include window
call $FALSE is_keypad $win1
input "\eOA"
call 0x1b wgetch $win1
call OK keypad $win1 $TRUE
input "\eOA"
call $KEY_UP wgetch $win1

# disable assembly of KEY_UP
call OK keyok $KEY_UP $FALSE
input "\eOA"
call 0x1b wgetch $win1

As keypad translation is disabled by default, on input of '\eOA', the input sequence is passed as it is and only '\e' (0x1b is hex code) is received on wgetch(). If we enable the translation, then the same input is translated as KEY_UP. In curses, one can disable assembly of specific key symbols using keyok(). See related man page.

Input Mode

Curses lets the application control the effect of input using four input modes; cooked, cbreak, half-delay, raw. They specify the effect of input in terms of echo-ing and delay. We will discuss about the halfdelay mode. The half-delay mode specifies how quickly certain curses function return to application when there is no terminal input waiting since the function is called.

include start
delay 1000
# input delay 1000 equals to 10 tenths of seconds
# getch must fail for halfdelay(5) and pass for halfdelay(15)
input "a"
call OK halfdelay 15
call 0x61 getch
call OK halfdelay 5
input "a"
call -1 getch

We have set the delay for feeding input to terminal with delay of 1s(10 tenths of second). If the application sets the halfdelay to 15, and makes a call to getch() it receives the input. But it fails to get the input with haldelay set to 5. See related man page.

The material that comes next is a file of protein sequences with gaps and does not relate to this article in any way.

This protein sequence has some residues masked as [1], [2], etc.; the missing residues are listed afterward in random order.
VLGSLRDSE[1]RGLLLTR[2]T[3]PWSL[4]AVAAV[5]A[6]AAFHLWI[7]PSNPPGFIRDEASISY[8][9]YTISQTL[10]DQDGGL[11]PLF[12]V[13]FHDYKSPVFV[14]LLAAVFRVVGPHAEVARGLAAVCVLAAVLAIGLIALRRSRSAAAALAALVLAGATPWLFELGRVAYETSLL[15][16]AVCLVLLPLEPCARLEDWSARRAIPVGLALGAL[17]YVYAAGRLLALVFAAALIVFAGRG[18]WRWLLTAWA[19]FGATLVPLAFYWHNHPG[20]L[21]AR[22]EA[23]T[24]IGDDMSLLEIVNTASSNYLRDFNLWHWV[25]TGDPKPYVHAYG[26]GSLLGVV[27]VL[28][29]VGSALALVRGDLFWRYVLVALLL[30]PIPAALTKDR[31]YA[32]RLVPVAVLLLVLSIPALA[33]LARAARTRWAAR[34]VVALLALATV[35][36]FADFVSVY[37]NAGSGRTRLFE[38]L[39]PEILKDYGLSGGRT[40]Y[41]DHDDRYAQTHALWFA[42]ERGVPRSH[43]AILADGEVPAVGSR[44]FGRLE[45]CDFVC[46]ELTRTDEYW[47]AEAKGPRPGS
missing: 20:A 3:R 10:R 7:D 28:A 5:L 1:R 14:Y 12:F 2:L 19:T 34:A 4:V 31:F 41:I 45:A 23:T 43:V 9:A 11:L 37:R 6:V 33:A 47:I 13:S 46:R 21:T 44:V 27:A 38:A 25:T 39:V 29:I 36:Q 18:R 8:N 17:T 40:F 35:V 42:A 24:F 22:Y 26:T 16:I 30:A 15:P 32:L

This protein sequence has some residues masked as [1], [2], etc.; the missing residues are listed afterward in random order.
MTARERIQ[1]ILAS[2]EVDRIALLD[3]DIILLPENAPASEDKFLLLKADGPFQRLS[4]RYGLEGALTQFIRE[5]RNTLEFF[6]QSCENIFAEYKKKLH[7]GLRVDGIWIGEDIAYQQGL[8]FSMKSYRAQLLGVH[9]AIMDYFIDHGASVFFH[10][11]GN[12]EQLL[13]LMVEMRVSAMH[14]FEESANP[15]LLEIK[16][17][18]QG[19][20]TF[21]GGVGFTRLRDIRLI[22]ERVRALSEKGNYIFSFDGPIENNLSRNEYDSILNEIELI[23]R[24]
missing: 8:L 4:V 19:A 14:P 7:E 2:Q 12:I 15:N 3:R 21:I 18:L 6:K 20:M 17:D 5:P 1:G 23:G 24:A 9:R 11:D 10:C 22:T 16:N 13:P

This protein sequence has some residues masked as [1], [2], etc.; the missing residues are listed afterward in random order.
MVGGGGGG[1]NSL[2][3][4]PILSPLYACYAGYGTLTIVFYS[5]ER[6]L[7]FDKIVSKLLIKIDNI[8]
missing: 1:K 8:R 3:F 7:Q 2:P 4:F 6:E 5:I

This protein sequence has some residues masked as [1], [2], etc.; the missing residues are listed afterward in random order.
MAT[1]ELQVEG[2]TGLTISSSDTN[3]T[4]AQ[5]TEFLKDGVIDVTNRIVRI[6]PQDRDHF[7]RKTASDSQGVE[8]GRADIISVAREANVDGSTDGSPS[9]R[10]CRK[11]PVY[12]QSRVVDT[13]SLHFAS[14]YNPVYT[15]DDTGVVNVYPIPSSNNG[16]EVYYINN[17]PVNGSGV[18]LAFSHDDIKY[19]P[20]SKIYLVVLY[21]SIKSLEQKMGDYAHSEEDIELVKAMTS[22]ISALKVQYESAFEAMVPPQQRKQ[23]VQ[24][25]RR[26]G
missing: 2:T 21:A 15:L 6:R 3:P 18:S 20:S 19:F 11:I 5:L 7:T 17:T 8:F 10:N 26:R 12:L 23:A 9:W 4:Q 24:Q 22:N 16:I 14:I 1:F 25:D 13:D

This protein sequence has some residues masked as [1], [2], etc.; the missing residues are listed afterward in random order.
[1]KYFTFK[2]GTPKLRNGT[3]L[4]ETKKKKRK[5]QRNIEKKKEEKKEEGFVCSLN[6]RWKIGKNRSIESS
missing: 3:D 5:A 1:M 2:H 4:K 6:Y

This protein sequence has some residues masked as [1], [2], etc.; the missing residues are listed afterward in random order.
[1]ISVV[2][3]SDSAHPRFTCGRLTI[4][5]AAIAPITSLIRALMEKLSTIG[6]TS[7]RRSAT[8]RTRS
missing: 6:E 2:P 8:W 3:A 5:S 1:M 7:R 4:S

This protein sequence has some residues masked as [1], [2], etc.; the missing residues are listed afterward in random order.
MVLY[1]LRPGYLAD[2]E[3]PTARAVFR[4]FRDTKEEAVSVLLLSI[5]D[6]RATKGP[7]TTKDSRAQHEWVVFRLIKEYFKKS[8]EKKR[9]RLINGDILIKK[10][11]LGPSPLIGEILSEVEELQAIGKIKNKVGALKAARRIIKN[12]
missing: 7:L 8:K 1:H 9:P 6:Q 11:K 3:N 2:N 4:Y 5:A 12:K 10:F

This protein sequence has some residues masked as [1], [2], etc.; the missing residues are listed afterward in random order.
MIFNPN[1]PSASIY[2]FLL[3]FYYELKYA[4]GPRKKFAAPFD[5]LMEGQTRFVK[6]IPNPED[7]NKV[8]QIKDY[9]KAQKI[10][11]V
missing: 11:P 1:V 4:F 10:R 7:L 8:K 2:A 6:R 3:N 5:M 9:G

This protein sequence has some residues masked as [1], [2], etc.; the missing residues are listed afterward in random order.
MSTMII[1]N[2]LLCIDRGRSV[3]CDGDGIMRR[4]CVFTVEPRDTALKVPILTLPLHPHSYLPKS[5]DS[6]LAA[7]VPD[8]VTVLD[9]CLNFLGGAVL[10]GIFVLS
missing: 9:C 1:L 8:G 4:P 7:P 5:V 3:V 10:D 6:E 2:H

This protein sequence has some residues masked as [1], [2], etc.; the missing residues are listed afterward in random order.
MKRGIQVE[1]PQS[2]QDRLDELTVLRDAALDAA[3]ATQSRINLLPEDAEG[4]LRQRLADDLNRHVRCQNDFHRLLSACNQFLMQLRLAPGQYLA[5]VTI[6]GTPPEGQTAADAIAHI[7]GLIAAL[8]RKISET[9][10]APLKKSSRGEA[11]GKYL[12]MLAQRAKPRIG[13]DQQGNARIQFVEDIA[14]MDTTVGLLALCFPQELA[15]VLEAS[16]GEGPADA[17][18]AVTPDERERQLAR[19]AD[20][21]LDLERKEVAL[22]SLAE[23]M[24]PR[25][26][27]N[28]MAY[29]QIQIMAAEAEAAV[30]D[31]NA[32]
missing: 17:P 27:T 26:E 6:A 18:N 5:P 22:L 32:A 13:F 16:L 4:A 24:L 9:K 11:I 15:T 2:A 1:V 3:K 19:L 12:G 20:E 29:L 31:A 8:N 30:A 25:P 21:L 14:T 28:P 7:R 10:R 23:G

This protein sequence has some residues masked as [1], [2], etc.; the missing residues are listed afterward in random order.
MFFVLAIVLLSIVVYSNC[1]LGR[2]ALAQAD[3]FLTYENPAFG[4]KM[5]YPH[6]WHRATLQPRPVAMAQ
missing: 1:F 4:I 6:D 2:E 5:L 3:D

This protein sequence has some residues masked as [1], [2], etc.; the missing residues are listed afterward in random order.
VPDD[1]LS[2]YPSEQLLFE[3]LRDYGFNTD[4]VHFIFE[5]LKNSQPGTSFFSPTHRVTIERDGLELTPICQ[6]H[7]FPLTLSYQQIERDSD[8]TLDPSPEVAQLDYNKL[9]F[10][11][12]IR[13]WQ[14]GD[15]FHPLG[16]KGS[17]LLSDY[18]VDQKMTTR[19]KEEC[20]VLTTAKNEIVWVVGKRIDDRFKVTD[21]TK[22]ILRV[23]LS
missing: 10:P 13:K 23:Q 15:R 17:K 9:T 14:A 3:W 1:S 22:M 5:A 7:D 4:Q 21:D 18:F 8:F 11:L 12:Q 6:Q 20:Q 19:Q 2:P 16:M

Project Work

The work can be merged into organisation repository under tests/lib/libcurses.

This project involved:

  1. Improvement in testframework:
    • Automation of the checkfile generation.
    • Enhnacement of support for complex character
    • Addition of small features and code refactoring
  2. Testing and bug reports:
    • Tests for a family of routines like wide character, complex character, line drawing, box drawing, pad, window operations, cursor manipulations, soft label keys, input-output stream, and the ones involving their interactions.
    • Raising a bunch of Problem Report (PR) under lib category some of which have been fixed. The list of PRs raised can be found here

Future Work

  • The current testframe supports complex character, but the support needs to be extended for its string. This will enable testing of [mv][w]add_wch[n]str, [mv][w]in_wchstr family of routines.
  • Some of the tests for teminal manipulation routines like intrflush, def_prog_mode, typeahead, raw, etc. are not there in test suite.
  • Not specifically related to the framework, but the documentation for wide character as well as complex character routines need to be added.


I want to extend my heartfelt gratitude to my mentor Mr. Brett Lymn, who helped me through all the technical difficulties and challenges I faced. I also thank my mentor Martin Huseman for valuable suggestions and guidance at various junctures of the project. A special thanks to Kamil Rytarowski for making my blogs published on the NetBSD site.